Do You Know These 3 Cs of Banking?

Quickly:

  • When it comes to talk about bank mergers and acquisitions, It has been written that the questions rarely change — but the conversations prove irresistible.

By Al Dominick, CEO of DirectorCorps — parent co. to Bank Director & FinXTech.

PHOENIX, AZ — If you’re with us here at the Arizona Biltmore for Bank Director’s annual Acquire or Be Acquired Conference, you’ve heard that banks with low‐cost core deposits continue to attract interest from acquirers.  So as banks wrestle with increased funding costs, that observation sparked an idea about what constitutes the “three Cs” of banking today:

  1. Compliance
  2. Cost Control
  3. Consolidation

For instance, having good on-going relations with one’s regulators is hugely important. In fact, I heard several prominent attorneys share that regulatory risk remains the greatest obstacle to completing an M&A deal.  So having the bank in position to act quickly and confidently when an opportunity arises is a major advantage in today’s competitive M&A environment.  I take this to mean no enforcement actions, satisfactory CRA, good HCR results, etc.

As was discussed yesterday afternoon, when an acquirer can present a credible narrative that a potential deal is consistent with a well-considered strategy — and that the company has the infrastructure appropriate to the new organization, you find a well received merger.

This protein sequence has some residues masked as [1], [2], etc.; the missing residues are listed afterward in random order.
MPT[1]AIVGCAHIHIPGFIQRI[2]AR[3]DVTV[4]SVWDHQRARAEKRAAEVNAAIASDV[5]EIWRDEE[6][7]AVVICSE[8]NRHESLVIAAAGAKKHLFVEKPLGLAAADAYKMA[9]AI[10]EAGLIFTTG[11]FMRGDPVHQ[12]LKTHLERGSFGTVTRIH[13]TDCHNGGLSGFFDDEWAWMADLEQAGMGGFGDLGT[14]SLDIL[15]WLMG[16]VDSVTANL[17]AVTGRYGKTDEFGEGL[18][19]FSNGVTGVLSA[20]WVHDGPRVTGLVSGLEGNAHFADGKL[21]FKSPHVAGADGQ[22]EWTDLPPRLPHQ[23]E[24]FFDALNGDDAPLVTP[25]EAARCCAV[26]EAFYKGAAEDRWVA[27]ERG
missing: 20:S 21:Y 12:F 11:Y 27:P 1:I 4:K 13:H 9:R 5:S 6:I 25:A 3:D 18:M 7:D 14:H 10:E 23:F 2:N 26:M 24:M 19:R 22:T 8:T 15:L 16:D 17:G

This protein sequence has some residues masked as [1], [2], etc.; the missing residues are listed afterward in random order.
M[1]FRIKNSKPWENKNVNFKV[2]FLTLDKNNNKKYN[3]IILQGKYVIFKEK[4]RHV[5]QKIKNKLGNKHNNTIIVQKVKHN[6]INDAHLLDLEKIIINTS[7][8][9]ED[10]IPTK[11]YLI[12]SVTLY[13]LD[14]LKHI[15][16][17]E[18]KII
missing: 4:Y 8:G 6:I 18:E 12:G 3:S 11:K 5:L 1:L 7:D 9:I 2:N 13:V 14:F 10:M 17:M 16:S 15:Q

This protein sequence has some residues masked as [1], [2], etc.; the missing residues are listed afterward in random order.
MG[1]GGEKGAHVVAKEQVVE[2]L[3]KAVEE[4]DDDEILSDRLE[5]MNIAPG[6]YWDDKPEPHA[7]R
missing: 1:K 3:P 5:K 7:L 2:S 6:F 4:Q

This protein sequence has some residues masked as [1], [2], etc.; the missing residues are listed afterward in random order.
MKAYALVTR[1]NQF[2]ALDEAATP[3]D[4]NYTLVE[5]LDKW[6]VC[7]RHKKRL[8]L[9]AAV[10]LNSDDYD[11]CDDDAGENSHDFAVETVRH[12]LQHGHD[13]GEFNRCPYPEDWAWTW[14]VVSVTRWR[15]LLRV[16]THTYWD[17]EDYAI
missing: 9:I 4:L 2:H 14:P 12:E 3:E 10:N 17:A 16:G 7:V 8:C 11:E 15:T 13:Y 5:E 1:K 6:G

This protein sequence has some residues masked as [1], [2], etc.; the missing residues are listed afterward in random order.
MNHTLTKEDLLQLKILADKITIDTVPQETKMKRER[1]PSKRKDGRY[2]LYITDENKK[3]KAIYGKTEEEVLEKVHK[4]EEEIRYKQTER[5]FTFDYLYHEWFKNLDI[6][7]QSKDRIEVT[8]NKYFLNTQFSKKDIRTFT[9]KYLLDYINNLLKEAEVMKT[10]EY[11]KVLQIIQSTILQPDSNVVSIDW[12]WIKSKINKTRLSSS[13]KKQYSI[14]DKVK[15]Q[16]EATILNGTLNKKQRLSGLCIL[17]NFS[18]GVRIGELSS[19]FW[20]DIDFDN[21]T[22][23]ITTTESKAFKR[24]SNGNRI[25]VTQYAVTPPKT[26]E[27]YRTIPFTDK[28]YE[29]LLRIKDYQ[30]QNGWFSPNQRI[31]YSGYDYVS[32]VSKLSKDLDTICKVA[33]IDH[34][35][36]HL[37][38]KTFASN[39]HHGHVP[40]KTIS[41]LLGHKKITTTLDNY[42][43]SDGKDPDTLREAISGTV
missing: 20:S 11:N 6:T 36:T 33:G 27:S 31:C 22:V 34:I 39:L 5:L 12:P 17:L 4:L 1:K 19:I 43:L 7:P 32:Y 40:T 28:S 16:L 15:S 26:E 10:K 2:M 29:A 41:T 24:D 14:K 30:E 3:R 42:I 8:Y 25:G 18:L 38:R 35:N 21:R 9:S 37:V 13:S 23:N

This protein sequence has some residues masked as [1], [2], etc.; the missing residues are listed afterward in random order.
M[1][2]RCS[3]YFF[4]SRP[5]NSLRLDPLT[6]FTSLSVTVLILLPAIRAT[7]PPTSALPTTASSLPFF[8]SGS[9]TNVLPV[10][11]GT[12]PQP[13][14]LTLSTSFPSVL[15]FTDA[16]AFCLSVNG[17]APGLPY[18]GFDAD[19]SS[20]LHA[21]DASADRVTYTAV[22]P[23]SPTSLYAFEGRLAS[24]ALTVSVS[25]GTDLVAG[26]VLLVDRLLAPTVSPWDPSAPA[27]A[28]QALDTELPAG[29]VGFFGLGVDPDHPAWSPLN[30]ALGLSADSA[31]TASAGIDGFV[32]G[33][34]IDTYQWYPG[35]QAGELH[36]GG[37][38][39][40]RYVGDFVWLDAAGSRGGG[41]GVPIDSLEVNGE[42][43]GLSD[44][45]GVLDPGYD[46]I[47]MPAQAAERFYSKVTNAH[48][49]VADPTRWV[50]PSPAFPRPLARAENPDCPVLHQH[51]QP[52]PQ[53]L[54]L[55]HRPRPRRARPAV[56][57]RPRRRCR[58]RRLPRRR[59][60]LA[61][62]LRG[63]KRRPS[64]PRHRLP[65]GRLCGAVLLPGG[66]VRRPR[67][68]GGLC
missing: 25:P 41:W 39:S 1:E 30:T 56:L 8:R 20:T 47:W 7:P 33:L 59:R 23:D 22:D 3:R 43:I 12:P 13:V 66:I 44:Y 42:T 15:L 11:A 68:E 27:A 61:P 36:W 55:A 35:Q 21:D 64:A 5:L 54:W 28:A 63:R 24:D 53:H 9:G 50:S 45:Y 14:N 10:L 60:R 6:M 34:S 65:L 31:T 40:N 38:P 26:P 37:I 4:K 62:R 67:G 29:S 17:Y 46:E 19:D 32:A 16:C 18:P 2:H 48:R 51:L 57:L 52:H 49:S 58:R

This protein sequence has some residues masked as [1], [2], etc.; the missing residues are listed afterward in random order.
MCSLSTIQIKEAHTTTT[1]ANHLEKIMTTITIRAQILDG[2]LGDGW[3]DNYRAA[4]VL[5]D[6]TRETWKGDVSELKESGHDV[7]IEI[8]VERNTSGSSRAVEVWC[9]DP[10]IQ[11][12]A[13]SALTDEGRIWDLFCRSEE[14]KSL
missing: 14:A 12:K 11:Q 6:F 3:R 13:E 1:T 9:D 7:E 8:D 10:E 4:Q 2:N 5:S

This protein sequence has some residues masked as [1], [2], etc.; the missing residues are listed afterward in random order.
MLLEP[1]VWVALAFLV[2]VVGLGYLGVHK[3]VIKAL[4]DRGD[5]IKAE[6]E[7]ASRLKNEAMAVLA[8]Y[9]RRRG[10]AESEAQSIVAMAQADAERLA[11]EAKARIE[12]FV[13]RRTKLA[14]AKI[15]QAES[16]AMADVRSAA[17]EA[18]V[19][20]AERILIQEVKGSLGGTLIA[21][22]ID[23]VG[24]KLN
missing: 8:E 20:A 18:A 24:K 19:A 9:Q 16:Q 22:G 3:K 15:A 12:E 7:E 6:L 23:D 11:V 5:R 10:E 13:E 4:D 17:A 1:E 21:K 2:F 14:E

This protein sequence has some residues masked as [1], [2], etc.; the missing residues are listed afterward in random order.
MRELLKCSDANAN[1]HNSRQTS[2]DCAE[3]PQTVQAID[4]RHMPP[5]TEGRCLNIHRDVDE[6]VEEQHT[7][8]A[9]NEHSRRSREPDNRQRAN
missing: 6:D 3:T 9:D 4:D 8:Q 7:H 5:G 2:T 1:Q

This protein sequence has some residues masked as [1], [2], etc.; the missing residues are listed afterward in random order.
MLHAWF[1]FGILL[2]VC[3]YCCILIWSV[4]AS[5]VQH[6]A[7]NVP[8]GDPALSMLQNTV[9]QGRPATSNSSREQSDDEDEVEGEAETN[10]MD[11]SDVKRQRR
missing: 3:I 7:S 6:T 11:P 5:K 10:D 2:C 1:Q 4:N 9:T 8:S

In terms of consolidation, we saw a number of presentations note the 261 bank M&A deals, worth an aggregate $26.38 billion, announced in 2017.  As a point of reference, 241 deals were announced — worth an aggregate $26.79 billion — in 2016.  According to S&P Global Market Intelligence, the median deal value-to-tangible common equity ratio climbed significantly in 2017 to 160.6%, compared to 130.6% for 2016.  Last December alone, 32 deals worth a combined $1.84 billion were announced and the median deal value-to-tangible common equity ratio was 156.5%.

Throughout the fourth quarter, there were 74 bank deals announced in the US, which was the most active quarter since 83 deals were announced in the fourth quarter of 2015. However, last quarter’s $4.4 billion aggregate deal value was the lowest since the third quarter of 2015, which totaled $3.43 billion.

These are by no means the only Cs in banking.  Credit, core technology providers, (tax) cuts… all, huge issues.  So along these lines, I made note of a few more issues for buyers, for sellers — and for those wishing to remain independent.  Take a look:

If you are interested in following the final day of the conference via our social channels, I invite you to follow me on Twitter via @AlDominick, the host company, @BankDirector, or search #AOBA18 to see what is being shared with (and by) our nearly 1,200 attendees.

18 Banks that Fintech Companies Need to Know

To build on last week’s piece (15 Banks and Fintechs Doing it Right), I put myself in the shoes of an early stage fintech company’s Founder.  Specifically, as someone with a new idea looking to develop meaningful financial relationships with regional and community banks in the United States.  With many exciting and creative fintech companies beginning to collaborate with traditional institutions, what follows is a list of 18 banks — all between $1Bn and $25Bn in size — that I think should attract the tech world’s interest.